U.S.A. –-(AmmoLand.com)- I think that I’m a pretty plain jane type of guy. I don’t spend money on frivolous things. In fact, my wife calls me the eternal tightwad. I tell her I’m not a tightwad, I’m just thrifty. She informs me that I’ve taken it to a new level. Ok, there may be a trace element of truth to what she says. I had to semi agree when she told me that I was no longer a kid on a paper route budget but was a grown man with a real job. Ok, maybe I had gone overboard. I’m semi trying to loosen up a little.
So with all of the above said, for not much money you can go 1st class and really upgrade the looks of your ordinary rifle by mounting it on a Boyds Gunstock. I can’t tell you how cool they are. I’m not real flamboyant but I do love what Boyds Gunstocks has to offer.
So far I’ve only put a Boyds Gunstock on some of my 10/22’s and an air rifle. I can’t tell you how cool that they are. They can take a Plain Jane Ruger 10/22 and make it into the envy of any gun owner at the range.
There are a million options/colors to choose from. In fact, when I asked Dustin how many options they actually did offer he shrugged his shoulders and said to tell you the truth, I don’t know.
So why would you want to take a perfectly good stock off of your current rifle and replace it? I see three reasons.
- Boyds Stocks claims that their stocks actually help reduce recoil. I can’t attest to this one way or another since I have just used them on airguns and .22’s.
- They help your accuracy. Here’s why I say this. They are the most comfortable stock that I have ever used. I’m a big believer that once you decide to take a shot that you should only focus on two things: a) Your breathing. b) Your squeeze. Anything else that demands attention is evil. Such as shooting from an uncomfortable position, the eye relief on your scope is set wrong so you have to hold the rifle awkwardly for a shot or just, in general, the rifle is awkward to hold due to an ill-fitting stock.
I don’t want to sound like that I am getting intimate with my rifle or something weird but every Boyds Gunstock that I own fits me like a glove. I spend zero energy twisting to get comfortable when making a shot. I can’t tell you how comfortable they are to hold which in turn gives me one less thing to focus on while shooting. So that’s why I say they will help your accuracy.
- Ok, the vain factor. They are just flat out cool looking. All my buddies try to steal my rifles that have Boyds Gunstocks on them. Even my girls try to steal the 10/22 with the pink stock.
Like alluded to above, picking which style and color will be a hard choice. I remember once I had a project to trick out a 10/22. I got a cool greenish/brown laminated stock and a scope company made me a custom scope and painted it to match the stock. That’s a cool combination when the scope matches the stock. Well, I can point you where to buy a cool stock from but which color to buy? Whew, you’re on.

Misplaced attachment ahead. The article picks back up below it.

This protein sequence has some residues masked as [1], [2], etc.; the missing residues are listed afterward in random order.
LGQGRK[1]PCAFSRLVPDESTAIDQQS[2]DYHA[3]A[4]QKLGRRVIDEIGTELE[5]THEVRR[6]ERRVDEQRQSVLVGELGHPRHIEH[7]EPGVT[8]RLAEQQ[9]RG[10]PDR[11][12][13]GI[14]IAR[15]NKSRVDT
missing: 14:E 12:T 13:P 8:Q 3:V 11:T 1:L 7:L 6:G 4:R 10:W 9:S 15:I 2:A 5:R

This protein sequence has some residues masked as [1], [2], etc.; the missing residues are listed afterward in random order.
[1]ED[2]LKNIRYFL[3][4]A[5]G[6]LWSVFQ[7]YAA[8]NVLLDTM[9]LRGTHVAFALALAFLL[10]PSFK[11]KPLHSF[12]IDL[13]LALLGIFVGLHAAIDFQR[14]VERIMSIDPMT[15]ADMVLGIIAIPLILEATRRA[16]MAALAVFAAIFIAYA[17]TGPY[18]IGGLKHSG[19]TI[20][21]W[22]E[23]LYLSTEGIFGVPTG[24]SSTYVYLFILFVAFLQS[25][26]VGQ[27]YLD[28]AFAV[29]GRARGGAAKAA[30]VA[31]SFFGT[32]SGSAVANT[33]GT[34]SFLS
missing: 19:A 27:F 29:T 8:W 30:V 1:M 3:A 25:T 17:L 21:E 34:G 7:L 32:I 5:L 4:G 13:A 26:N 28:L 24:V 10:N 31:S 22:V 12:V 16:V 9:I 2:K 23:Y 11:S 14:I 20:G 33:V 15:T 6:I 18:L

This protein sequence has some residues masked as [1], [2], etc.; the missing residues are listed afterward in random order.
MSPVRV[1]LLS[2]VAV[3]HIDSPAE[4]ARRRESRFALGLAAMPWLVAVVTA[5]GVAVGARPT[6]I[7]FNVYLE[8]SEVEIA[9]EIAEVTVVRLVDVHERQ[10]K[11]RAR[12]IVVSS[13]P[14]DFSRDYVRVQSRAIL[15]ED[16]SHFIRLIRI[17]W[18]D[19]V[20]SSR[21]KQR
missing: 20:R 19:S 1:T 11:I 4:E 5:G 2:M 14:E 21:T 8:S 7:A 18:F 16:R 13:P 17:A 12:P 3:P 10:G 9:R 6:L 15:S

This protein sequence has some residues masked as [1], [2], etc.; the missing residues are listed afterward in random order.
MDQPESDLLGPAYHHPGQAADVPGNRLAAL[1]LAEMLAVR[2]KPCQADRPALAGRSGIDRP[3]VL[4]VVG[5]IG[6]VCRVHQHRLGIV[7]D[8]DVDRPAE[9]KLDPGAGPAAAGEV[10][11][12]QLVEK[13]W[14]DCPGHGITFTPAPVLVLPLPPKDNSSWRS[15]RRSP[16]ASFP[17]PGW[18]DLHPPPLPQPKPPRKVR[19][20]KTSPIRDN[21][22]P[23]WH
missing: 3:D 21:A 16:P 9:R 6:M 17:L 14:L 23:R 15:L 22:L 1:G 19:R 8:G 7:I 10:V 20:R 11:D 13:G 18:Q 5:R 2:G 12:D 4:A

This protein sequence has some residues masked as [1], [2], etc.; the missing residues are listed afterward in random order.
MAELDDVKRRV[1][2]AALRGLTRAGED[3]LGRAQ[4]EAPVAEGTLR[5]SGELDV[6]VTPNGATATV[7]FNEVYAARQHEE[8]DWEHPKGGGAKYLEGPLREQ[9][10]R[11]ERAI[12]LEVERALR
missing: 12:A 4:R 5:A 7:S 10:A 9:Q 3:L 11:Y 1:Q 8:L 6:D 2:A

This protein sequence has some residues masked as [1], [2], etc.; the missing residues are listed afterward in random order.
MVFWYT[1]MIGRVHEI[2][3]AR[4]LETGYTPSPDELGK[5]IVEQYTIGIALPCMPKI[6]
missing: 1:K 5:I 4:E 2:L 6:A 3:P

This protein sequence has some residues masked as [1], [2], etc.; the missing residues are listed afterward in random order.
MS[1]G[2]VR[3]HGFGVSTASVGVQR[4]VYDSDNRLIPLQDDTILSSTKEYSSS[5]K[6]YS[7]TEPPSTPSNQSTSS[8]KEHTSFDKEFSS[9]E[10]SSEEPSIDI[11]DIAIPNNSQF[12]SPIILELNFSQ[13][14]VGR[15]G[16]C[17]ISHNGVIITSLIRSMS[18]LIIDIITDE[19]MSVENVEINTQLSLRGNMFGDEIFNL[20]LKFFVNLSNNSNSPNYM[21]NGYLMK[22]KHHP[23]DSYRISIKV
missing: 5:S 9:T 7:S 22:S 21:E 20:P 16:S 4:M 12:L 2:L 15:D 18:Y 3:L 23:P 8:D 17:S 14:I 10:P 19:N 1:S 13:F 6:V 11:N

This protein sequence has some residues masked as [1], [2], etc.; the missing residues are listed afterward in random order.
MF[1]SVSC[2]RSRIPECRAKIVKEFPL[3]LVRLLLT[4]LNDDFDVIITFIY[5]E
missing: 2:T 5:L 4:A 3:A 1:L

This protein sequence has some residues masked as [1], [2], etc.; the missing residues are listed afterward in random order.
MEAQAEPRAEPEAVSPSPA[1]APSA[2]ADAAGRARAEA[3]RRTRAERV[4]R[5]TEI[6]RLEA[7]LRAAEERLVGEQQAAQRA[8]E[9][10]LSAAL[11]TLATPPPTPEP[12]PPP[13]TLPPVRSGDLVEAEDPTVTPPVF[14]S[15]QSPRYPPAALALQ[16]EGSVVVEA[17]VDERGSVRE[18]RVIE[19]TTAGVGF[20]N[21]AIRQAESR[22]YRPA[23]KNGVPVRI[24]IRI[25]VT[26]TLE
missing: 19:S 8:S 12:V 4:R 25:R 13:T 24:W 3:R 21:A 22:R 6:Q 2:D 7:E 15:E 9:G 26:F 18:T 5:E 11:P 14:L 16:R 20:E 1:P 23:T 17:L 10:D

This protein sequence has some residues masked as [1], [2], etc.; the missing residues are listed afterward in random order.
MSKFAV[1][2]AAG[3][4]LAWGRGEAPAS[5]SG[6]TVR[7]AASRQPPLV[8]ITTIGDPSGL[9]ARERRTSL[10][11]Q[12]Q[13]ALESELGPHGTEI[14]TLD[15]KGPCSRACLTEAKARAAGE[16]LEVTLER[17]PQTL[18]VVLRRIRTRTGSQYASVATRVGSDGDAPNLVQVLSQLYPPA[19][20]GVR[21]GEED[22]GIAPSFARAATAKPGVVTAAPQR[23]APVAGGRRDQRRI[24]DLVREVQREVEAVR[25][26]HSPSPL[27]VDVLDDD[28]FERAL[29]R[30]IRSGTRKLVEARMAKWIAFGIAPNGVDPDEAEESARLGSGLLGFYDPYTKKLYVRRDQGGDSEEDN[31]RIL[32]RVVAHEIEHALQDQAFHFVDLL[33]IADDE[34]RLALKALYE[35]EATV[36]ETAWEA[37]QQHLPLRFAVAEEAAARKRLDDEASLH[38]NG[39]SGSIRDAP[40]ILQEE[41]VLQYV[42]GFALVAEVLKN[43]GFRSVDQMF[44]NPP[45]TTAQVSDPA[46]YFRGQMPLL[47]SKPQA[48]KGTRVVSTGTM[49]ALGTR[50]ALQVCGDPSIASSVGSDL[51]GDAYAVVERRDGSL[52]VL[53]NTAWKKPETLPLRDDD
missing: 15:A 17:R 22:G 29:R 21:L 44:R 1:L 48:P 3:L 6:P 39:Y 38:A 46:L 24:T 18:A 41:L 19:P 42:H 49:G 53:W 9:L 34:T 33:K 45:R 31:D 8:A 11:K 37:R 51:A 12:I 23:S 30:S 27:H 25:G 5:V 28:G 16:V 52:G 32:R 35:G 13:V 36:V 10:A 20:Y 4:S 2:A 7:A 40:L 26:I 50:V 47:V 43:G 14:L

So the hardest decision for me is trying to decide which stock to pick. As you can tell by the picture, I like the wild ones. To start off though you might want to consider their new Spike Camp. When you say spike camp most of us automatically think about leaving the luxuries of a decent elk camp and getting dropped off on top of a mountains with only the bare necessities for a few days so you can start hunting right at daylight and hunt until the last glimpse of daylight and then stumble over to your spike camp, whip out a freeze-dried meal and then jump into your sleeping bag.
In your spike camp it is only the bare essentials and that is exactly what the Spike Camp rifle stock is. It only weighs 2.2 lbs. and yet is cool looking. If you’re wanting a wood stock on your mountain rifle then you might want to check out the Spike Camp.
Prices vary according to which model you choose but the MSRP on the Spike Camp starts off at $99.99 and according to the options you choose it goes up from there. Below are the Specs on the Spike Camp.
- LENGTH OF PULL 13.5-Inches
- FOREARM LENGTH 8.5-11-Inches depending on the rifle
- WEIGHT approximately 2.5 lbs.
About Tom Claycomb
Tom Claycomb has been an avid hunter/fisherman throughout his life as well as an outdoor writer with outdoor columns in the magazine Hunt Alaska, Bass Pro Shops, Bowhunter.net, and freelances for numerous magazines and newspapers. “To properly skin your animal, you will need a sharp knife. I have an e-article on Amazon Kindle titled Knife Sharpening #ad for $.99 if you're having trouble.”